Some photographers make a name for themselves by creating portraits of children, while others create similar images of wild animals. Photographer Robin Schwartz does both — at the same time.
Since 2002, Schwartz has been photographing her daughter Amelia while the young girl interacts with all kinds of creatures in the animal kingdom. Subjects have included everything from dogs and cats to monkeys, kangaroos, and elephants. Read more…
Photographers are supposed to document news rather than make it, but a clumsy German photographer had the ill fortune of doing the latter in the most horrible way this past Wednesday. The photographer was shooting at a media event at the Limbach-Oderfrohna zoo in Eastern Germany when he stepped backward and onto a three-week-old earless bunny named Til, instantly killing the little guy. Zoo officials had expected Til to join Germany’s growing list of international animal celebrities — a list that includes Knut the polar bear and Paul the octopus. The story offers a reminder for photographers everywhere: be aware of your surroundings when shooting.
Mark Rober — the guy behind the gaping-hole-in-torso costume — recently came up with a creative way of getting up close and personal with gorillas at his local zoo. It turns out that apes can’t resist looking at themselves in mirrors, so Rober drilled a hole in a mirror and pointed his iPhone’s camera through it. He was then able to snag some awesome footage that most visitors would never be able to capture. This trick may also work for other animals that are known to pass the mirror test of self-awareness, including dolphins, elephants, and certain birds.
How do you get a silverback gorilla to put a GoPro HD camera up to its face? Stuff the case full of raisins, of course!
This cheeky ape turned photographer for a day after being handed a high-definition camera by his keepers. Silverback gorilla Ya Kwanza, 27, happily snapped away at himself and his surroundings in his compound in Durrell Wildlife Park in Jersey. The gorilla even took a number of close-up shots before returning the camera to his keepers by throwing it over the wall of his enclosure. Staff at the park also captured the gorilla photographing himself with the indestructible camera, which was covered in honey and oats. [#]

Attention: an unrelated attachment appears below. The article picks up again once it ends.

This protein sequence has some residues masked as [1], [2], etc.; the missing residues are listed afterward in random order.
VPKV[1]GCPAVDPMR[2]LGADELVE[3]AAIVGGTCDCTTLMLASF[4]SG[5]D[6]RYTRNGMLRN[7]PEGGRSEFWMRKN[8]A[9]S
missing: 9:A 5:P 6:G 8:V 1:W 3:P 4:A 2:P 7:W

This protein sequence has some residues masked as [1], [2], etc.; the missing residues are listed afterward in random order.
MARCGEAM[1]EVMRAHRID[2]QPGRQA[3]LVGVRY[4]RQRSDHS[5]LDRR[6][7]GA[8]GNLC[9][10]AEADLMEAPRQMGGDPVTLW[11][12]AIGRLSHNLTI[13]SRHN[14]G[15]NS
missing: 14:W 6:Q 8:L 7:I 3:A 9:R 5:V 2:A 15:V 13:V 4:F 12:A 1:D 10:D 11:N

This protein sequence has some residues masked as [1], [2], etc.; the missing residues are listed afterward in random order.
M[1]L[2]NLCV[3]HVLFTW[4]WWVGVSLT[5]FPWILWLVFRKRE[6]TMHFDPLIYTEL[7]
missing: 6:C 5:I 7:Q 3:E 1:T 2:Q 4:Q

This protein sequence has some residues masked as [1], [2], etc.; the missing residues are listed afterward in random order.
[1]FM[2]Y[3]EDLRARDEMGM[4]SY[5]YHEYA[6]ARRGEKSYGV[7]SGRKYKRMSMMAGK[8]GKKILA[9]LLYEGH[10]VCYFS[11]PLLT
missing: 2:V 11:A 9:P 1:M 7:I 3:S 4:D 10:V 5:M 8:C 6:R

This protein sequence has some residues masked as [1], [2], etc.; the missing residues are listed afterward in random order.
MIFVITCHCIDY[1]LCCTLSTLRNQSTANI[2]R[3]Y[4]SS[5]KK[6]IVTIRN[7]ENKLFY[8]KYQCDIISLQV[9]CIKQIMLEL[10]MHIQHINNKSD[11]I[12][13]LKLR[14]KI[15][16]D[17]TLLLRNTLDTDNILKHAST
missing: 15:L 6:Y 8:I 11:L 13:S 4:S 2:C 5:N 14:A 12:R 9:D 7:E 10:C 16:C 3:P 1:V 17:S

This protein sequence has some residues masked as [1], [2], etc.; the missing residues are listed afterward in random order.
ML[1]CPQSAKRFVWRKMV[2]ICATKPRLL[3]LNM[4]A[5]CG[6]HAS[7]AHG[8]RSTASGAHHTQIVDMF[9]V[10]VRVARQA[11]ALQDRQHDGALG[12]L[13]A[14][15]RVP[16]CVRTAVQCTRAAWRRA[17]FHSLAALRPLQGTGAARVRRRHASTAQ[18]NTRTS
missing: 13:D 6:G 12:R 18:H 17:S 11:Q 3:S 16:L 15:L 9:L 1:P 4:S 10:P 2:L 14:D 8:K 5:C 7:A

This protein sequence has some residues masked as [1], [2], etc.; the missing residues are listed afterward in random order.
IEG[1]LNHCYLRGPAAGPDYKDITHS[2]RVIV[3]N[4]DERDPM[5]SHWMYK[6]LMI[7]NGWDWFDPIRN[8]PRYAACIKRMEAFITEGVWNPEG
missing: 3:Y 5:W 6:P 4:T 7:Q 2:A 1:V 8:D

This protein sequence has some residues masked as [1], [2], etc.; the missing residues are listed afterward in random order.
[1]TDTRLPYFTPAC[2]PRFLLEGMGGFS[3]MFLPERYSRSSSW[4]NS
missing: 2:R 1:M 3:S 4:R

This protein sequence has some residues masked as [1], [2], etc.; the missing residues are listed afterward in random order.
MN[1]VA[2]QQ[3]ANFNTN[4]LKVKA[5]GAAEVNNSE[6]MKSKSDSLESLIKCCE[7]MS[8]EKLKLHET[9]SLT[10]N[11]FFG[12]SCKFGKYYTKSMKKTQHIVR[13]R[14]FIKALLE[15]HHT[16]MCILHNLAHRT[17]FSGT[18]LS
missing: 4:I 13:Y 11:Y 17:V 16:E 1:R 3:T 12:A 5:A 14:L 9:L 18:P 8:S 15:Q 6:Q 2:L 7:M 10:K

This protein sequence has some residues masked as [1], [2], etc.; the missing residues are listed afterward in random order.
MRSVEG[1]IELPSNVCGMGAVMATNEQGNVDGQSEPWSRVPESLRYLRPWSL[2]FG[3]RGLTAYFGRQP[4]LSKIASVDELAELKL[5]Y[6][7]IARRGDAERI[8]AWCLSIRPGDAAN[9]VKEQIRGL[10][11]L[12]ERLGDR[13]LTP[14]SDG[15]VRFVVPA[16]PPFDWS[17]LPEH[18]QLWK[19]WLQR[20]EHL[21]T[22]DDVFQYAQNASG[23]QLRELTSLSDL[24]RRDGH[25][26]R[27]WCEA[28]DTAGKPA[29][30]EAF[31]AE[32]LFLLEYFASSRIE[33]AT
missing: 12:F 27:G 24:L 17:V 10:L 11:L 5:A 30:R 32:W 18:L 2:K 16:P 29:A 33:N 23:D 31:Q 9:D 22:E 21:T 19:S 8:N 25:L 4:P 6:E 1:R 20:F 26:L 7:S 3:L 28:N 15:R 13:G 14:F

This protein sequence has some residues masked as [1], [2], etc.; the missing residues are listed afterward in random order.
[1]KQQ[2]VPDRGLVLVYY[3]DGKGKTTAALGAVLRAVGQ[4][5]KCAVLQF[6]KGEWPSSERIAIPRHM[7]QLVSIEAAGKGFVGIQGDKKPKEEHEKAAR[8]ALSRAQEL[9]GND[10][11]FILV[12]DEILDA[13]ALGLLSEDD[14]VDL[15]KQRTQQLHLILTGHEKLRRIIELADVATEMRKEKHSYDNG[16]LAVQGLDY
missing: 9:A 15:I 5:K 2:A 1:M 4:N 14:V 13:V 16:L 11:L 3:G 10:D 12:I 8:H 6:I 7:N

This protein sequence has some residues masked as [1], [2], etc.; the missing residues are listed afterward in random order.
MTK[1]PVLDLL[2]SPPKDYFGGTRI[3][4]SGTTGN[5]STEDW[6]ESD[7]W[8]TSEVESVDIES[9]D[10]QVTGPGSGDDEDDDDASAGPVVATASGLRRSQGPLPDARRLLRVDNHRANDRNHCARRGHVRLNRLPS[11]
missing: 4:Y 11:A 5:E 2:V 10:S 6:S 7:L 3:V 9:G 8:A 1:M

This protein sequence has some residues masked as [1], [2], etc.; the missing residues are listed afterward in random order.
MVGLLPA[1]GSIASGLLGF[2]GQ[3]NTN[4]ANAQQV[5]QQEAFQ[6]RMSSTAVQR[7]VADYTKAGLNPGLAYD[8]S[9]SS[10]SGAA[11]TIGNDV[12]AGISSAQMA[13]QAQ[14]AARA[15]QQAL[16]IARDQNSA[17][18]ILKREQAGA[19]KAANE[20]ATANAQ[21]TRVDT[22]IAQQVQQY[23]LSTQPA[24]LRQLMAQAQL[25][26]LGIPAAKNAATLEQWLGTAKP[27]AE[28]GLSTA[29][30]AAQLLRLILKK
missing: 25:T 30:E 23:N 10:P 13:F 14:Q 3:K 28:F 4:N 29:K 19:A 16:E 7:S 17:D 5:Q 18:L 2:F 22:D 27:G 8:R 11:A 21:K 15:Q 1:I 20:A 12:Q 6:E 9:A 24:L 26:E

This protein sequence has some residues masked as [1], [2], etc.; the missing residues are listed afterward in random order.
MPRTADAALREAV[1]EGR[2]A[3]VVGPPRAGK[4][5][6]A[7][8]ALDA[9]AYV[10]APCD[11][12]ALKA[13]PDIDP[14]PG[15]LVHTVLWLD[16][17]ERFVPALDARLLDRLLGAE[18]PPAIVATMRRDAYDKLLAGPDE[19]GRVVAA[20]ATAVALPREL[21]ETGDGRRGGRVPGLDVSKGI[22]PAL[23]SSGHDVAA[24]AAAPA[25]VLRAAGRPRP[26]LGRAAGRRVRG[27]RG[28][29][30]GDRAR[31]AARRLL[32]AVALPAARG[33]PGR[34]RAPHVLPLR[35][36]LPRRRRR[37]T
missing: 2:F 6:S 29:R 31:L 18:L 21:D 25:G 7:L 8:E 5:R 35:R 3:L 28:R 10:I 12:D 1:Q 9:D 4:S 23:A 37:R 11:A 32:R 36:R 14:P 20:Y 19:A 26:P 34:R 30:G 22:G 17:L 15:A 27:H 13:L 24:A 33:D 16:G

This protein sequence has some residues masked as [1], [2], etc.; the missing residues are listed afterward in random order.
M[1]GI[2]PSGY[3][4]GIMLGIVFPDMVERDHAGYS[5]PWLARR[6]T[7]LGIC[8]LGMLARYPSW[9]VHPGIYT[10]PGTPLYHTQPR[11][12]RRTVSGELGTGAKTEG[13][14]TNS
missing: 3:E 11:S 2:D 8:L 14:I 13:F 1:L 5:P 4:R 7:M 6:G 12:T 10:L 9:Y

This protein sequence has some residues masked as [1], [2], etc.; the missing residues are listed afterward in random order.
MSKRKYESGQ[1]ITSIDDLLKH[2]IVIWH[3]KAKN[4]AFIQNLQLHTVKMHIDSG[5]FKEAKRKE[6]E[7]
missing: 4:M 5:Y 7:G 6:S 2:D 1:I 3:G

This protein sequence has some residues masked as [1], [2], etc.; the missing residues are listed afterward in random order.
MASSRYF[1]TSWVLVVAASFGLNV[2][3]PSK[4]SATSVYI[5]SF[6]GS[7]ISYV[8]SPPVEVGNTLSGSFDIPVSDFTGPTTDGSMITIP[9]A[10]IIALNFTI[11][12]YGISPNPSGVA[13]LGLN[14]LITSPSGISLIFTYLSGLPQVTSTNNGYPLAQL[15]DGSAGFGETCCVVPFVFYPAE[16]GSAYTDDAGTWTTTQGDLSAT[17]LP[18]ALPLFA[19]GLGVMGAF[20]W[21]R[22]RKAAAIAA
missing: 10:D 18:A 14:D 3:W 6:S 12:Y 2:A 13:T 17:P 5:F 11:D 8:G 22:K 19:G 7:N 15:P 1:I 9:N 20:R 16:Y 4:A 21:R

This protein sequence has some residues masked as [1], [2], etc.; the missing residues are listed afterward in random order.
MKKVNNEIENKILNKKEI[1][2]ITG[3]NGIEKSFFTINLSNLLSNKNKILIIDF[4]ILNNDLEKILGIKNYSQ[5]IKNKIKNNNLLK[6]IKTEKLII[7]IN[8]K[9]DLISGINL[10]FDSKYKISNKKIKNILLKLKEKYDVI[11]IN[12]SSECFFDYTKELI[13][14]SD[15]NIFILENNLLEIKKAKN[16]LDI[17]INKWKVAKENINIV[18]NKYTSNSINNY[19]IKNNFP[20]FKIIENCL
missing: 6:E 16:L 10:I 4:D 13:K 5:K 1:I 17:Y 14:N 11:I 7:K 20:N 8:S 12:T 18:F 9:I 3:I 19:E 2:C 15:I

Lesson learned: if you ever lose your camera to a silverback gorilla, ask nicely and they’ll throw it back.
Nonja, a 33-year-old orangutan in the Vienna Zoo, is quickly becoming one of the most popular photographers on the web. Her recently launched Facebook page is regularly updated with her most recent photographs, and has amassed tens of thousands of fans in the first week of being online.
Unlike other animal stunts seen on social networks such as Twitter, Nonja is in fact the photographer behind the photographs. Her camera of choice is a specially designed Samsung ST 1000 point-and-shoot camera that automatically uploads the photographs she makes.
In case you’re wondering, Nonja actually isn’t a genius ape that learned the art of photography. The trick behind the whole thing is that the camera is modified to dispense a raisin whenever the shutter is pressed.
However, after looking through Nonja’s photographs, I would go out on a limb and say that Nonja is probably the best non-human photographer in the world right now. Here’s a sampling of her recent work:
I’m thinking this is a self-portrait? I’m loving the emotion captured in this one.
This one must be titled “The Hitchhiker”.
Nonja’s attempt at a macro photograph without a macro lens.
Anyhow, either Nonja enjoys adding a little motion blur to most of her photographs, or she needs to improve her technique a little. We’re definitely looking forward to seeing how this awesome experiment goes!
A quick thought: Do you think apes could be trained to understand the very basics of actually a camera? Hmmm…